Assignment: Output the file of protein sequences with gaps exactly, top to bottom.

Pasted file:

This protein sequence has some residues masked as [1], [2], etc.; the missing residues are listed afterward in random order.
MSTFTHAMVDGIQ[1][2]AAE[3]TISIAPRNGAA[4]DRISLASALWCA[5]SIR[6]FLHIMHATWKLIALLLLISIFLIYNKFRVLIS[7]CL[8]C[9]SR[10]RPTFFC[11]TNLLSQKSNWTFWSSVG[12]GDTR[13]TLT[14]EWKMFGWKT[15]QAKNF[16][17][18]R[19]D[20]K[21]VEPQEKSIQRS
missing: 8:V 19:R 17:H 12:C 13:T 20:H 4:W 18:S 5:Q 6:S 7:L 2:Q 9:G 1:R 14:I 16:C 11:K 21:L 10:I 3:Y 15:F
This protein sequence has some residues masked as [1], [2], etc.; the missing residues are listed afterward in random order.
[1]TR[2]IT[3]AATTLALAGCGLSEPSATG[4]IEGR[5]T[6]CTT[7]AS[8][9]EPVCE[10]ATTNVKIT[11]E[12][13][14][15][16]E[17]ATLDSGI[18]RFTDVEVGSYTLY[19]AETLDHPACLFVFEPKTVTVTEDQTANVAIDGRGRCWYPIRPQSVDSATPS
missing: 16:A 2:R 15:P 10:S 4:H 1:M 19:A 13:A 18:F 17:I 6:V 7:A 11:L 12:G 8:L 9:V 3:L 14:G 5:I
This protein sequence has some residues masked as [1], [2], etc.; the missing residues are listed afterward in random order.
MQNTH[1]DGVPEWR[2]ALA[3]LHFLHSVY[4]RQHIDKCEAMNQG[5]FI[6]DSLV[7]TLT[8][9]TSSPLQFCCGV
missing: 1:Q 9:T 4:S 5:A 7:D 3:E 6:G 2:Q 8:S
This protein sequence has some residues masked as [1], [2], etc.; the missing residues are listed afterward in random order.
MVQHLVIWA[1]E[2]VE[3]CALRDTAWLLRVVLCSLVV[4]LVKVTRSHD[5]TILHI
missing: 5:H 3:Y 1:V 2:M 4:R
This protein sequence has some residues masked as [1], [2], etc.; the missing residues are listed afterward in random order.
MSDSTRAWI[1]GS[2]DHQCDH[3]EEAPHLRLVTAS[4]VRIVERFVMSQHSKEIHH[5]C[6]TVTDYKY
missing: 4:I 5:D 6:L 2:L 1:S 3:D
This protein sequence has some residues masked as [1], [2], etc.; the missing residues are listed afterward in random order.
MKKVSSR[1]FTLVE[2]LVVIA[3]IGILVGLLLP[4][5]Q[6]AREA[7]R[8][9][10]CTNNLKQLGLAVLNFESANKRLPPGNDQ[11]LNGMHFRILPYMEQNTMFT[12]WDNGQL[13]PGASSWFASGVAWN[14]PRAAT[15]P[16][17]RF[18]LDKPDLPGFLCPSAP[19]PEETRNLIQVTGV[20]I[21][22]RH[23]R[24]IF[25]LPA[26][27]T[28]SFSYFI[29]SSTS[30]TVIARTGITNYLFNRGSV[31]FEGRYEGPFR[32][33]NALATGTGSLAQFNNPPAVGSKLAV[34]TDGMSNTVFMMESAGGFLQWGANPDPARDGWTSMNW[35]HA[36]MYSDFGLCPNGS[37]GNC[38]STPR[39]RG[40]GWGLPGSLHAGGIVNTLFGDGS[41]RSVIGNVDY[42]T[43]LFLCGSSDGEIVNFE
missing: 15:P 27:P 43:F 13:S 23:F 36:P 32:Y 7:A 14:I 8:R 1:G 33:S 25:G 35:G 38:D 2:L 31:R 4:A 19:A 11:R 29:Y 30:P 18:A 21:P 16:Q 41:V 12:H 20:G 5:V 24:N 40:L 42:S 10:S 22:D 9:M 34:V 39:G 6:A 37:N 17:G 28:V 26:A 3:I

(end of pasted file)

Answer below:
This protein sequence has some residues masked as [1], [2], etc.; the missing residues are listed afterward in random order.
MSTFTHAMVDGIQ[1][2]AAE[3]TISIAPRNGAA[4]DRISLASALWCA[5]SIR[6]FLHIMHATWKLIALLLLISIFLIYNKFRVLIS[7]CL[8]C[9]SR[10]RPTFFC[11]TNLLSQKSNWTFWSSVG[12]GDTR[13]TLT[14]EWKMFGWKT[15]QAKNF[16][17][18]R[19]D[20]K[21]VEPQEKSIQRS
missing: 8:V 19:R 17:H 12:C 13:T 20:H 4:W 18:S 5:Q 6:S 7:L 2:Q 9:G 1:R 14:I 16:C 11:K 21:L 10:I 3:Y 15:F
This protein sequence has some residues masked as [1], [2], etc.; the missing residues are listed afterward in random order.
[1]TR[2]IT[3]AATTLALAGCGLSEPSATG[4]IEGR[5]T[6]CTT[7]AS[8][9]EPVCE[10]ATTNVKIT[11]E[12][13][14][15][16]E[17]ATLDSGI[18]RFTDVEVGSYTLY[19]AETLDHPACLFVFEPKTVTVTEDQTANVAIDGRGRCWYPIRPQSVDSATPS
missing: 16:A 2:R 15:P 10:S 4:H 1:M 19:A 13:A 18:F 17:I 6:V 7:A 11:L 12:G 8:L 9:V 3:L 14:G 5:I
This protein sequence has some residues masked as [1], [2], etc.; the missing residues are listed afterward in random order.
MQNTH[1]DGVPEWR[2]ALA[3]LHFLHSVY[4]RQHIDKCEAMNQG[5]FI[6]DSLV[7]TLT[8][9]TSSPLQFCCGV
missing: 1:Q 9:T 4:S 5:A 7:D 3:E 6:G 2:Q 8:S
This protein sequence has some residues masked as [1], [2], etc.; the missing residues are listed afterward in random order.
MVQHLVIWA[1]E[2]VE[3]CALRDTAWLLRVVLCSLVV[4]LVKVTRSHD[5]TILHI
missing: 5:H 3:Y 1:V 2:M 4:R
This protein sequence has some residues masked as [1], [2], etc.; the missing residues are listed afterward in random order.
MSDSTRAWI[1]GS[2]DHQCDH[3]EEAPHLRLVTAS[4]VRIVERFVMSQHSKEIHH[5]C[6]TVTDYKY
missing: 4:I 5:D 6:L 2:L 1:S 3:D
This protein sequence has some residues masked as [1], [2], etc.; the missing residues are listed afterward in random order.
MKKVSSR[1]FTLVE[2]LVVIA[3]IGILVGLLLP[4][5]Q[6]AREA[7]R[8][9][10]CTNNLKQLGLAVLNFESANKRLPPGNDQ[11]LNGMHFRILPYMEQNTMFT[12]WDNGQL[13]PGASSWFASGVAWN[14]PRAAT[15]P[16][17]RF[18]LDKPDLPGFLCPSAP[19]PEETRNLIQVTGV[20]I[21][22]RH[23]R[24]IF[25]LPA[26][27]T[28]SFSYFI[29]SSTS[30]TVIARTGITNYLFNRGSV[31]FEGRYEGPFR[32][33]NALATGTGSLAQFNNPPAVGSKLAV[34]TDGMSNTVFMMESAGGFLQWGANPDPARDGWTSMNW[35]HA[36]MYSDFGLCPNGS[37]GNC[38]STPR[39]RG[40]GWGLPGSLHAGGIVNTLFGDGS[41]RSVIGNVDY[42]T[43]LFLCGSSDGEIVNFE
missing: 15:P 27:P 43:F 13:S 23:F 36:P 32:Y 7:A 14:I 8:R 1:G 33:S 25:G 35:G 38:D 2:L 31:R 4:A 19:A 11:R 29:Y 30:P 18:A 21:P 16:Q 41:V 12:H 20:G 5:V 24:N 40:L 42:S 10:S 22:D 9:M 34:V 39:G 6:A 37:N 17:G 28:V 26:A 3:I